|KIT:||Revell 1/90 DC-3|
|REVIEWER:||Scott Van Aken|
|NOTES:||reboxed Monogram kit|
The Douglas DC-3, which made air travel popular and airline profits possible, is universally recognized as the greatest airplane of its time. Some would argue that it is the greatest of all time.
Design work began in 1934 at the insistence of C.R. Smith, president of American Airlines. Smith wanted two new planes -- a longer DC-2 that would carry more day passengers and another with railroad-type sleeping berths, to carry overnight passengers.
The first DC-3 built was the Douglas Skysleeper Transport, and it was the height of luxury. Fourteen plush seats in four main compartments could be folded in pairs to form seven berths, while seven more folded down from the cabin ceiling. The plane could accommodate 14 overnight passengers or 28 for shorter daytime flights. The first was delivered to American Airlines in June 1936, followed two months later by the first standard 21-passenger DC-3.
In November 1936, United Airlines, which had been a subsidiary of Boeing until 1934, became the second DC-3 customer. The DC-2 had proved more economical than the Model 247 and United assumed the DC-3 would continue that lead. Initial orders from American and United were soon followed by orders from more than 30 other airlines in the next two years.
The DC-3 was not only comfortable and reliable, it also made air transportation profitable. American's C.R. Smith said the DC-3 was the first airplane that could make money just by hauling passengers, without relying on government subsidies. As a result, by 1939, more than 90 percent of the nation's airline passengers were flying on DC-2s and DC-3s.
In addition to the 455 DC-3 commercial transports built for the airlines, 10,174 were produced as C-47 military transports during World War II. For both airline and military use, the DC-3 proved to be tough, flexible, and easy to operate and maintain. Its exploits during the war became the stuff of legend. Today, more than six decades after the last one was delivered, hundreds of DC-3s are still flying and still earning their keep by carrying passengers or cargo.
Despite having '2005, made in China' embossed on the inside of the wing and under the wing center section (why does RM do that?), this is the old box scale Monogram kit that first appeared sometime in the 1950s. Rivets and all, though those are actually pretty accurate if you've been around a DC-3/C-47.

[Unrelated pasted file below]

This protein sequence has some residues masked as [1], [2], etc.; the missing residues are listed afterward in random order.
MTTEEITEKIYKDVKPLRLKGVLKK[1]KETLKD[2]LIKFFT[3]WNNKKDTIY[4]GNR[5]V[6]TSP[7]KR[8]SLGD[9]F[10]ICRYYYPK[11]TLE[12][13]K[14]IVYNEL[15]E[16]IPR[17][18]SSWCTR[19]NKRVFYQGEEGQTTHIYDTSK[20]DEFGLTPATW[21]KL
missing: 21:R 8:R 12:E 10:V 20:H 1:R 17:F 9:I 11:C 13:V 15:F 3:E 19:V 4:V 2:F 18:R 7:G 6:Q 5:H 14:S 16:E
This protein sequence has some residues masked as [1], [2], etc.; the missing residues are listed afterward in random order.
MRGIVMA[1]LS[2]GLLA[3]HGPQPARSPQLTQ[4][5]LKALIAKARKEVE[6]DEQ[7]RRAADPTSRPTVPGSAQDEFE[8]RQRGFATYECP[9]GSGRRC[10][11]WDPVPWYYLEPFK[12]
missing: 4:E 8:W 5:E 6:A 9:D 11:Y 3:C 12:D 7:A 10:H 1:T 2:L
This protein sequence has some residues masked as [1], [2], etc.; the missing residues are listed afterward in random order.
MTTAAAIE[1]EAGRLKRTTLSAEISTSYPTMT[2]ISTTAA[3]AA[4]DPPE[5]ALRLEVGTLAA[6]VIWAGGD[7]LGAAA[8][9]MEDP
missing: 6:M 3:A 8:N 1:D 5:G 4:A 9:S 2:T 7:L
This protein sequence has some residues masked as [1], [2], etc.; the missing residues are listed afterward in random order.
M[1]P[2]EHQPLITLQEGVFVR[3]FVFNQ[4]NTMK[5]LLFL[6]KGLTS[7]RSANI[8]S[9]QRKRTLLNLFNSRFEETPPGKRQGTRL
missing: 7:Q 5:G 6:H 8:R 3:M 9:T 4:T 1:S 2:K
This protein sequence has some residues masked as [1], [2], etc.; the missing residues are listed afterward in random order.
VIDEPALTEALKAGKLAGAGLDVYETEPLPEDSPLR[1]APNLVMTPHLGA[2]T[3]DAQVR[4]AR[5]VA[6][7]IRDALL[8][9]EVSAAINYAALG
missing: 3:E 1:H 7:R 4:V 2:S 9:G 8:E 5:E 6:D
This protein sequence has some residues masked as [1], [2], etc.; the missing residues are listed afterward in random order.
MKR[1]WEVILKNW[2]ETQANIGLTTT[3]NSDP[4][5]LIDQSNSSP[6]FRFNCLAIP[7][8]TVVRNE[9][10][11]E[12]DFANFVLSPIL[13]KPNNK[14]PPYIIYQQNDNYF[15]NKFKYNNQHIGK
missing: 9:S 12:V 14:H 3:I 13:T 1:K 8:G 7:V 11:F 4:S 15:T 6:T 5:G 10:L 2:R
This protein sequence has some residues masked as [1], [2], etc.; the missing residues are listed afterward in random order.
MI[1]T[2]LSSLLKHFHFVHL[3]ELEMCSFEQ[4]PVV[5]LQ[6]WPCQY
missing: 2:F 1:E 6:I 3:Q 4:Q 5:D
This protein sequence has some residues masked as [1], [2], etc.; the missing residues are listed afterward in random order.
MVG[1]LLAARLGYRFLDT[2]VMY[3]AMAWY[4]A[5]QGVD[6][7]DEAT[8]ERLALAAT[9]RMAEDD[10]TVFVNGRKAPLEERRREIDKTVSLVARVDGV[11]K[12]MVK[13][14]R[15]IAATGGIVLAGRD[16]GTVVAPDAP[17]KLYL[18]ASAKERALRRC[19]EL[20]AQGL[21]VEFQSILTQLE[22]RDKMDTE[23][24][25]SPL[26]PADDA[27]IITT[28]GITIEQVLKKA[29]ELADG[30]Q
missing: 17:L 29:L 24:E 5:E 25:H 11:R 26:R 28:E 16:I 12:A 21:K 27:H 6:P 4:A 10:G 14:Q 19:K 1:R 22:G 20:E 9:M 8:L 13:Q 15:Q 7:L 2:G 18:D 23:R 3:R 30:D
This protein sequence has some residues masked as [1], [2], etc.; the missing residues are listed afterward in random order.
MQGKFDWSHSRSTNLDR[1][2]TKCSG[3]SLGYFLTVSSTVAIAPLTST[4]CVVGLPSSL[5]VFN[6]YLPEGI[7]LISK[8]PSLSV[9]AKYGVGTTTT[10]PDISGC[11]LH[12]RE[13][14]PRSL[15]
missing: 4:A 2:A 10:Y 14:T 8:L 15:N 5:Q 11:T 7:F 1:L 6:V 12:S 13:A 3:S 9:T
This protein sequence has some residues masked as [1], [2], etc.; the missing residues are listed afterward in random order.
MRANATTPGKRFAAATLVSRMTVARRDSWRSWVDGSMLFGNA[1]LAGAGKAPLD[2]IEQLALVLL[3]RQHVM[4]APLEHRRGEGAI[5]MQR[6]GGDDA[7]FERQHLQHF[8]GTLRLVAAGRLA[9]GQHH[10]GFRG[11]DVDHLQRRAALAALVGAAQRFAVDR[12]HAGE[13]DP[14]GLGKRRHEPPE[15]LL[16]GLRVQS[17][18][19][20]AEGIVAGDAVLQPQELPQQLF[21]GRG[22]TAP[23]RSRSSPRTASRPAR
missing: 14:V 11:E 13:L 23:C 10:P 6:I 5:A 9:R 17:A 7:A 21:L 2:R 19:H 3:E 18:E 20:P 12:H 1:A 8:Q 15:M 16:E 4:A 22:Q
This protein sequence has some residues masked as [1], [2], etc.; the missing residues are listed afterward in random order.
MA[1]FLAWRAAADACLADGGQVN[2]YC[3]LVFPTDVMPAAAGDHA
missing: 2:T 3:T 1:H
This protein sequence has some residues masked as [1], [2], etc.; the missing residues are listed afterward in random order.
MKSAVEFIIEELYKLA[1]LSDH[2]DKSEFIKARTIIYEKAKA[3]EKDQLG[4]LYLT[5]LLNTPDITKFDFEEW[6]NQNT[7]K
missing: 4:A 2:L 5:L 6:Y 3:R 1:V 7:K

The silver plastic now comes in three bags instead of rattling around in a box and like the original, has generic toy-like wheels, equally generic engines molded inside cowlings, no cockpit but two grinning pilot figures holding wheels, and oodles of ejector pin marks. They are on the underside of the stab, on the gear legs, antennas and a few other places. A separate rear door/stair is provided so you can show off your empty, ejector pin marked interior. The clear passenger windows all have rectangular slits in them for some odd reason. You also get an astrodome to plunk atop the fuselage. Generally, the kit moldings have held up well, though you'll find the mold flash to be a bit thicker than you are used to. I also found the usual small sink areas near alignment pins and slots.
The kit instructions are really a bit overboard in terms of simplicity as there are not that many parts to the kit, yet you get 12 largely drawn construction steps, one of which the sole purpose is to show a piece of thread for the radio wire. Markings are provided for two planes. One is the box art aircraft from Pacific Southwest and the other for the Smithsonian's Easter Airlines aircraft. Decals seem to be quite well done and I think they'll work out great.
I'm really quite pleased to see that nowhere on the box is there 'License fee paid to Boeing' or other drivel caused by greedy lawyers. I also note that the word 'Douglas' is never used anywhere, only 'DC-3'. While off-scale kits like this are not going to be scarfed up by accuracy freaks, many will be sold to those who just want a pleasant building experience without having to put too much effort into it. It also makes into a DC-3 that won't take over your display shelf!
Thanks to the overt kindness and generosity of your editor for providing this preview kit.
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